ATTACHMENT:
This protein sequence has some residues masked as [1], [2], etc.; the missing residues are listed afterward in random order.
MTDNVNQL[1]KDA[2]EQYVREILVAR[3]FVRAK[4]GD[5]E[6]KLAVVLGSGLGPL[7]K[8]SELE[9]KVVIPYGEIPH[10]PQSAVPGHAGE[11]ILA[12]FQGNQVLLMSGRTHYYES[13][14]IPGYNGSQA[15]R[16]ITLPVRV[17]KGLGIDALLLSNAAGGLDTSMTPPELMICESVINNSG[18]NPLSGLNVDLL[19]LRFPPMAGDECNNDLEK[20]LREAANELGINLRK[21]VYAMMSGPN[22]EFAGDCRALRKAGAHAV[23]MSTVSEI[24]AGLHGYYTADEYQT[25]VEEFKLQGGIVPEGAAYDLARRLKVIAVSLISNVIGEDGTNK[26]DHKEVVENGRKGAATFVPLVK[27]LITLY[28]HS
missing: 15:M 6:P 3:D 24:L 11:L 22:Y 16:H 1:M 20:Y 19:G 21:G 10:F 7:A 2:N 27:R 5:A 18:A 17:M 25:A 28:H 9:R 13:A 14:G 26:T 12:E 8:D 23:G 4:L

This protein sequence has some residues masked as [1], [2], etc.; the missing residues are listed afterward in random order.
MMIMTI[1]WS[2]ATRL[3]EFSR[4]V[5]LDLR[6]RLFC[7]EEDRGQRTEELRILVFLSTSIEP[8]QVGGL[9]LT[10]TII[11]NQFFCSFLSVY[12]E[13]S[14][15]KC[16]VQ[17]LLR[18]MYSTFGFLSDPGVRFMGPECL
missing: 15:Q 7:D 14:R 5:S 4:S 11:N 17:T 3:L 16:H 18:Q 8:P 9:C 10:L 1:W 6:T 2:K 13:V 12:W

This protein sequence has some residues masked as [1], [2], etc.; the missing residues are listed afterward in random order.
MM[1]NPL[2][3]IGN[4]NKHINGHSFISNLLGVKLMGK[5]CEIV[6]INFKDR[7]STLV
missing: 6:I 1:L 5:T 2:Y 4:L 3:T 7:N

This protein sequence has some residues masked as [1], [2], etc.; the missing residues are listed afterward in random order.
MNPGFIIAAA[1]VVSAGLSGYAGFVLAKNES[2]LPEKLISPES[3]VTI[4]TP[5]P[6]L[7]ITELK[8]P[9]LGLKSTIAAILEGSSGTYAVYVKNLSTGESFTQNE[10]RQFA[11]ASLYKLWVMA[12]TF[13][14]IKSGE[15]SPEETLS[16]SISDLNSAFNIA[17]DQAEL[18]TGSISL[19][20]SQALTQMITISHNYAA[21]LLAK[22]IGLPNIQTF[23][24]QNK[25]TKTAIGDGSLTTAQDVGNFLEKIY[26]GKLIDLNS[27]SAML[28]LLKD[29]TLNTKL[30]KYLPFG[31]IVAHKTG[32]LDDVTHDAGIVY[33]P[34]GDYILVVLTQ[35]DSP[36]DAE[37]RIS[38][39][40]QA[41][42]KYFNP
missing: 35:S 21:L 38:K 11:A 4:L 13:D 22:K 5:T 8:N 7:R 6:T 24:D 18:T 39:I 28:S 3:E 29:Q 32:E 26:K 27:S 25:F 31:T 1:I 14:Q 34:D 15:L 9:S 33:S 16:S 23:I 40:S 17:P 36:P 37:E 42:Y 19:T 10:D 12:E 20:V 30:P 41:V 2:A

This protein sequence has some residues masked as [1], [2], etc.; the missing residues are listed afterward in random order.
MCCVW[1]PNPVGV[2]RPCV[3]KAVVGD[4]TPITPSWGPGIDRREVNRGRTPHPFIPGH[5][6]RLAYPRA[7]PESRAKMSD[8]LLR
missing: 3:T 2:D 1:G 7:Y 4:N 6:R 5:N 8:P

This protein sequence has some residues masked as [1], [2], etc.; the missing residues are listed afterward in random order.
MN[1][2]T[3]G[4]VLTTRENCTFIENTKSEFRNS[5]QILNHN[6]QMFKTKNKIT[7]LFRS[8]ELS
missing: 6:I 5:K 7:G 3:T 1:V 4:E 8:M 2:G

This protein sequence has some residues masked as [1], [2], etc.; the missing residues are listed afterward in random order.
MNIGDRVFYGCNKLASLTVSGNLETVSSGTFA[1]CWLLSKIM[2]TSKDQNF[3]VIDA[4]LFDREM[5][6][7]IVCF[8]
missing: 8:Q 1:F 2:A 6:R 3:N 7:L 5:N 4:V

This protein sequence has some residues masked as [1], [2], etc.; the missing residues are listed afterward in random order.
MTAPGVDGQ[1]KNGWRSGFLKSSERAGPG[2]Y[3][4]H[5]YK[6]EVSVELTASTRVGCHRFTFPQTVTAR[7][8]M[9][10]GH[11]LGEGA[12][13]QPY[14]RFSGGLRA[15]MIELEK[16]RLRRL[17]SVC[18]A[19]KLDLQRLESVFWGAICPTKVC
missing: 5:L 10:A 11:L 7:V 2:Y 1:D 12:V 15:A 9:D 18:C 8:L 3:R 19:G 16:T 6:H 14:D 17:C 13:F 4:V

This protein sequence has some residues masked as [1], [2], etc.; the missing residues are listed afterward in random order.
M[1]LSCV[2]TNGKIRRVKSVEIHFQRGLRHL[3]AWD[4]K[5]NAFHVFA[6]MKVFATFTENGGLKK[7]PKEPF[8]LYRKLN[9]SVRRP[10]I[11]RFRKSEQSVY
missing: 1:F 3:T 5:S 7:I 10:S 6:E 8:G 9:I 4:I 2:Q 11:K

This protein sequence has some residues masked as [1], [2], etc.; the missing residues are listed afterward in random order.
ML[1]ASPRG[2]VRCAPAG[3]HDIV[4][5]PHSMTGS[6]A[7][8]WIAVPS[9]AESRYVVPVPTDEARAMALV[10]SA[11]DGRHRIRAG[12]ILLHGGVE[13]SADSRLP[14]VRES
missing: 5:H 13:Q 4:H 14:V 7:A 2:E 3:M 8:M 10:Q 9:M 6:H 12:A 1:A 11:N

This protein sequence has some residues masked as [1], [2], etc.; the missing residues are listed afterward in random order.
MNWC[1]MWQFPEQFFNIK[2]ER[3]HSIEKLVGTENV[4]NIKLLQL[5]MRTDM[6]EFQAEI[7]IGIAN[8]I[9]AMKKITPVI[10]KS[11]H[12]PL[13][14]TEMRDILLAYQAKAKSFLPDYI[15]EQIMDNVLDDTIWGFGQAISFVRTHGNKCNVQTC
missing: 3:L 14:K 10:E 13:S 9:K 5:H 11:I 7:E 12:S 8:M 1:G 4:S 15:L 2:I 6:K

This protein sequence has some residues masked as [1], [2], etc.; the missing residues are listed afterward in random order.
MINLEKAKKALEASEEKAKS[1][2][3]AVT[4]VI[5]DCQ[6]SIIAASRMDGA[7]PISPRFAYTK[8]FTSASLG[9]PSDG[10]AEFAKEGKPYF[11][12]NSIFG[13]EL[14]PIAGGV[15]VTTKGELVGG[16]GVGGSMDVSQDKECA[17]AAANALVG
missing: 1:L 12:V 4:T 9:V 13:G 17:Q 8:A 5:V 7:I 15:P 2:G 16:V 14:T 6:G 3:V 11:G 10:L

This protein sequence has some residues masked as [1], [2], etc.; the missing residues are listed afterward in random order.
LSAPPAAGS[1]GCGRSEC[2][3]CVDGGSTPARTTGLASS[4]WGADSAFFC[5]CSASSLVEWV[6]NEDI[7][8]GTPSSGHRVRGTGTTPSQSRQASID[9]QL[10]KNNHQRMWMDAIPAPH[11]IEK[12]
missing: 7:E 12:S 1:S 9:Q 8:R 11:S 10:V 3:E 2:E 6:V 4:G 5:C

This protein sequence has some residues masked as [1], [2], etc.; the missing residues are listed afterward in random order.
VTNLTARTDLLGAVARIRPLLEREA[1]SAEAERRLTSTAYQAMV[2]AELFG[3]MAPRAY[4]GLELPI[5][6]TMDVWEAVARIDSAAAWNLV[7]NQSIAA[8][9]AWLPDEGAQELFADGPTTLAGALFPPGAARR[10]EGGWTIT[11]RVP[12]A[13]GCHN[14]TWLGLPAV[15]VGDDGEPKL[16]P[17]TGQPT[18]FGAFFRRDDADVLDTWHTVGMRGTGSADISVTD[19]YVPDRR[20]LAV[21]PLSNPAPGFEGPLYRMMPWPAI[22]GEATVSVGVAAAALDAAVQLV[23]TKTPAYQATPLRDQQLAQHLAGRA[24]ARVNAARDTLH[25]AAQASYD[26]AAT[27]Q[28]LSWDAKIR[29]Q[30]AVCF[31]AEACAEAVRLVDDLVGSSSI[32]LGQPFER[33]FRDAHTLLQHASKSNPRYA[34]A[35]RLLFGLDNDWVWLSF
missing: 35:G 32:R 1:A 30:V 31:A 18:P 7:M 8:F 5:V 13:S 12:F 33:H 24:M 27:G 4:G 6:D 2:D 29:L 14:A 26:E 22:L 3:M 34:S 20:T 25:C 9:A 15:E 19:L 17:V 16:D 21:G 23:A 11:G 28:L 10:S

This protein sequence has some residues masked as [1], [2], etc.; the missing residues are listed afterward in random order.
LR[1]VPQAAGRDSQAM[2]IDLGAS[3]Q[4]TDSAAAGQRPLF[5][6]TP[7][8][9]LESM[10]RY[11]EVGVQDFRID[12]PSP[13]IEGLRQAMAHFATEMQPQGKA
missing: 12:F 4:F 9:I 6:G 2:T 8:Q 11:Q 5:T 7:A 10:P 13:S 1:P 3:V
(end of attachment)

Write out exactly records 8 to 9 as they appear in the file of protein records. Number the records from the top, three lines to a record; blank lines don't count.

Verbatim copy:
This protein sequence has some residues masked as [1], [2], etc.; the missing residues are listed afterward in random order.
MTAPGVDGQ[1]KNGWRSGFLKSSERAGPG[2]Y[3][4]H[5]YK[6]EVSVELTASTRVGCHRFTFPQTVTAR[7][8]M[9][10]GH[11]LGEGA[12][13]QPY[14]RFSGGLRA[15]MIELEK[16]RLRRL[17]SVC[18]A[19]KLDLQRLESVFWGAICPTKVC
missing: 5:L 10:A 11:L 7:V 2:Y 1:D 12:V 15:A 9:D 18:C 8:L 3:R 19:G 16:T 6:H 14:D 17:C 13:F 4:V

This protein sequence has some residues masked as [1], [2], etc.; the missing residues are listed afterward in random order.
M[1]LSCV[2]TNGKIRRVKSVEIHFQRGLRHL[3]AWD[4]K[5]NAFHVFA[6]MKVFATFTENGGLKK[7]PKEPF[8]LYRKLN[9]SVRRP[10]I[11]RFRKSEQSVY
missing: 1:F 3:T 5:S 7:I 10:S 6:E 8:G 9:I 4:I 2:Q 11:K